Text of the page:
Rep. Adam Schiff working from home (screen grab from Facebook)
If there is ever a time when a federal elected official needs to fulfilled their sworn duty to represent their local constituents, it’s during a global pandemic. Some are better than others, especially in communicating with the public and making decisions remotely under the COVID-19 stay-at-home mandates that could extend until the end of summer.
People are afraid, especially out of work gig, contract and independent workers who do not generally qualify for regular unemployment insurance. Rep. Adan Schiff, whose congressional district ranges from Burbank to West Hollywood, has been especially concerned about helping constituents in the hospitality, food and beverage, tourism and entertainment industries. Under pressure from Schiff, the Labor Dept. made changes to comply with the CARES Act to create a new federally-funded Pandemic Unemployment Assistance (PUA) program to provide unemployment benefits for those left jobless by the COVID-19 crisis but, for a myriad of reasons, do not have access to unemployment benefits, as he explains on his Facebook page.
But apart from being a hero to many as the Ranking member, then the Chair of the House Intelligence Committee and leader of the House impeachment hearings, Schiff is also well known as an elected official who knows, cares about and truly represents his constituents, especially those in the LGBTQ community.
On April 17, Schiff sent a letter to the chair of the Federal Reserve, which operates independent of the White House, asking for help for large non-profits with more than 500 employees that are not covered by or cannot access other emergency relief plans such as the Payroll Protection Program.
Schiff’s letter to Federal Reserve Chair Jerome H. Powell urges the Fed to ensure large nonprofits, as well as small and medium businesses, are eligible to receive loans from the Main Street Lending Program.
“Like businesses, many larger nonprofits have seen existing revenue streams severely cut at a time when the need for charitable services is growing, and are faced with difficult choices about cutting services or laying off employees,” Schiff writes.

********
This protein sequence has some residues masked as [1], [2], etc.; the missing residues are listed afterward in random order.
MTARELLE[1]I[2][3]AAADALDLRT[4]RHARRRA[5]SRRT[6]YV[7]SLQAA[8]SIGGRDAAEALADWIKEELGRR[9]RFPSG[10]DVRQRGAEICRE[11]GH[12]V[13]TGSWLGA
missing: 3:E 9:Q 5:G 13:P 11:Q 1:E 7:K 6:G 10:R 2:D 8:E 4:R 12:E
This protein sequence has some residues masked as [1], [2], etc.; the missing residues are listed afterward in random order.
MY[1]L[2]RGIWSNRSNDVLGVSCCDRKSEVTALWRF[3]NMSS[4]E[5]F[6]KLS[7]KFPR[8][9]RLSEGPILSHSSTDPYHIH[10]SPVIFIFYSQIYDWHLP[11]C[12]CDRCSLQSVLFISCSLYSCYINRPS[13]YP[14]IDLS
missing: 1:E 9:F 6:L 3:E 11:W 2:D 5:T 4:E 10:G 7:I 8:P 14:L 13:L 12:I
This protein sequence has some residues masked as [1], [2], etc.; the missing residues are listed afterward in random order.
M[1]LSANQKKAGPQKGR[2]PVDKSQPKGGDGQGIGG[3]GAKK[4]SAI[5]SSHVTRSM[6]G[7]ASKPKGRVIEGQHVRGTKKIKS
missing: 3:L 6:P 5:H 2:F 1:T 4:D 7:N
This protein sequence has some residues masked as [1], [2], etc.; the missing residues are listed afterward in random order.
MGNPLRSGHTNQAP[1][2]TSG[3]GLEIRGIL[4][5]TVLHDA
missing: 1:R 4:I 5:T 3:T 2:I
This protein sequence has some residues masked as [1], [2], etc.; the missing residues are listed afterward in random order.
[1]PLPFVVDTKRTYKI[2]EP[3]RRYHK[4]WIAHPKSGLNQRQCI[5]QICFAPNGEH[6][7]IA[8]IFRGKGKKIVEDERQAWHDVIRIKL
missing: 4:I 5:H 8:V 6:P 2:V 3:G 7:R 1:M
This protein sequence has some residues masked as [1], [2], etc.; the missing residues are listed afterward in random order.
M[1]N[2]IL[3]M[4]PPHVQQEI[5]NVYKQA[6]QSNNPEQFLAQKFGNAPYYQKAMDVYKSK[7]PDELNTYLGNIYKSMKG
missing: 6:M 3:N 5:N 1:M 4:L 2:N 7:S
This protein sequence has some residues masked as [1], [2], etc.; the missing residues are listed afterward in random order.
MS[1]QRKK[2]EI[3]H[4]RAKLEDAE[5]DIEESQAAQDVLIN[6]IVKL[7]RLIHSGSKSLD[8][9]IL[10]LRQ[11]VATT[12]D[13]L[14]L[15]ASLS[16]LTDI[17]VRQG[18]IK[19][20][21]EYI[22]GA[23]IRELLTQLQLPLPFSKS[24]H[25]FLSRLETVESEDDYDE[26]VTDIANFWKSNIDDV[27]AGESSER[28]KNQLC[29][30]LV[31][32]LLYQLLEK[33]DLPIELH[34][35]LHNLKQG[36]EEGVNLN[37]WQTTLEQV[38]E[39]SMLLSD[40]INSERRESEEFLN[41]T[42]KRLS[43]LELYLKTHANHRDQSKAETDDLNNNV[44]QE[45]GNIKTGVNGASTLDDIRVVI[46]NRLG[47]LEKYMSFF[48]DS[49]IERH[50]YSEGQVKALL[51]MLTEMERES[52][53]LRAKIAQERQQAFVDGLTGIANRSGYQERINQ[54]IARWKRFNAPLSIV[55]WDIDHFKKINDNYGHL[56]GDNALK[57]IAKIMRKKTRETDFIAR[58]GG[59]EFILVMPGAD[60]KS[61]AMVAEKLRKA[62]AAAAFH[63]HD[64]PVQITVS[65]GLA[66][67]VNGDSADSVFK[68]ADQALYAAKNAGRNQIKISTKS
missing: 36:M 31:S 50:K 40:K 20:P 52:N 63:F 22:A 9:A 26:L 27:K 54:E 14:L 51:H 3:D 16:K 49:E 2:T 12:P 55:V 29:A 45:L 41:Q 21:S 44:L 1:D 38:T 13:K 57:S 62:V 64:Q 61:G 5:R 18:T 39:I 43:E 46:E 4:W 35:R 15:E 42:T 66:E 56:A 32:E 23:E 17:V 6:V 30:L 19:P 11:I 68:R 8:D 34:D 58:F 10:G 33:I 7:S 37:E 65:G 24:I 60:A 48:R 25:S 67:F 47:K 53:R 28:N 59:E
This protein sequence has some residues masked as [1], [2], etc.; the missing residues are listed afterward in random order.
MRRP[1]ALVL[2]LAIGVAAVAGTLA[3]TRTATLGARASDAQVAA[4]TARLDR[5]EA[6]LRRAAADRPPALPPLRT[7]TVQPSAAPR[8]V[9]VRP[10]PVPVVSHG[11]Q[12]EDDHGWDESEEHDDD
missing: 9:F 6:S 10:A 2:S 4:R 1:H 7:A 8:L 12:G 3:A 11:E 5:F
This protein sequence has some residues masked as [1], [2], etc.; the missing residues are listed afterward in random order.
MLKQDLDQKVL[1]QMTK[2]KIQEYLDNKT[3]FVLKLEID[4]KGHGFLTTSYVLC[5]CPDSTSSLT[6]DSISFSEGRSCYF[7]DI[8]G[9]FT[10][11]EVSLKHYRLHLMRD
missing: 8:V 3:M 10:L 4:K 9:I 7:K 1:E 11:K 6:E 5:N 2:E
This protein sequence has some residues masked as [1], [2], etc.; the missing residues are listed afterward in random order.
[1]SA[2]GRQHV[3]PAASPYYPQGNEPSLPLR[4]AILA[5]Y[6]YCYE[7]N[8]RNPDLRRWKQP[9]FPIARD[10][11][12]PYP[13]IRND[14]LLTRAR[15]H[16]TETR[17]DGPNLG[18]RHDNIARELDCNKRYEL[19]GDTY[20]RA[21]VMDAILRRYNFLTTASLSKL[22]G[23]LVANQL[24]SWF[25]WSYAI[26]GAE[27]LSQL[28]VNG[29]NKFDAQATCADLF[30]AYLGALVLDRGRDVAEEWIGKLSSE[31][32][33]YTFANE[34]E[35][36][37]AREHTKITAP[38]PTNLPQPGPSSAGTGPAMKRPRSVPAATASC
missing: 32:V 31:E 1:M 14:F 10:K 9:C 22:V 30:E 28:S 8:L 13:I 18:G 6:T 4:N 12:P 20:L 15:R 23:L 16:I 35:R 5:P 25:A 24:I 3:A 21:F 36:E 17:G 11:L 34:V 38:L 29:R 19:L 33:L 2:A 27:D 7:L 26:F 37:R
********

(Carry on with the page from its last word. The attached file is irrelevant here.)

“I am concerned that nonprofit entities, that millions of Americans rely on, will therefore be left out of the relief Congress intended in the CARES Act,” he writes. “Therefore, I strongly urge the Federal Reserve to include nonprofits institutions as eligible for the Main Street Lending Program, and to ensure that they can fully access the assistance it provides.”
Such an action directly impacts such large LGBTQ non-profits as the Los Angeles LGBT Center.
“The Congressman called me on my cell at the very start of this when there were only a few diagnosed cases in LA to see how we were doing and if there was anything he could do to help,” LA LGBT Center Chief of Staff Darrel Cummings tells the Los Angeles Blade. “Shortly after the Cares Act, we let him know that the 500 staff cap meant that we would not qualify for the PPP,” Cummings says. “He began working on this issue right away and became (again) our champion. This letter is but one example of the leadership he is showing.”
Here’s Schiff’s entire letter:
The Honorable Jerome H. Powell
Board of Governors
2001 Constitution Ave NW
Dear Chair Powell:
As you work to finalize and implement the Main Street Lending Program, I write to request that you include nonprofits as eligible to receive loans under this lending facility. Like businesses, many larger nonprofits have seen existing revenue streams severely cut at a time when the need for charitable services is growing, and are faced with difficult choices about cutting services or laying off employees. The Coronavirus Aid, Relief, and Economic Security Act was passed to provide relief to entities impacted by the pandemic, and assisting large nonprofits is well within Congress’s intent.
Nonprofits with fewer than 500 employees may be eligible for assistance under Small Business Administration administered programs, but larger entities likely cannot access programs like the Payroll Protection Program. I am concerned that nonprofit entities, that millions of Americans rely on, will therefore be left out of the relief Congress intended in the CARES Act.
Therefore, I strongly urge the Federal Reserve to include nonprofits institutions as eligible for the Main Street Lending Program, and to ensure that they can fully access the assistance it provides.
Thank you in advance for your consideration of this urgent matter.
Adam B. Schiff
Member of Congress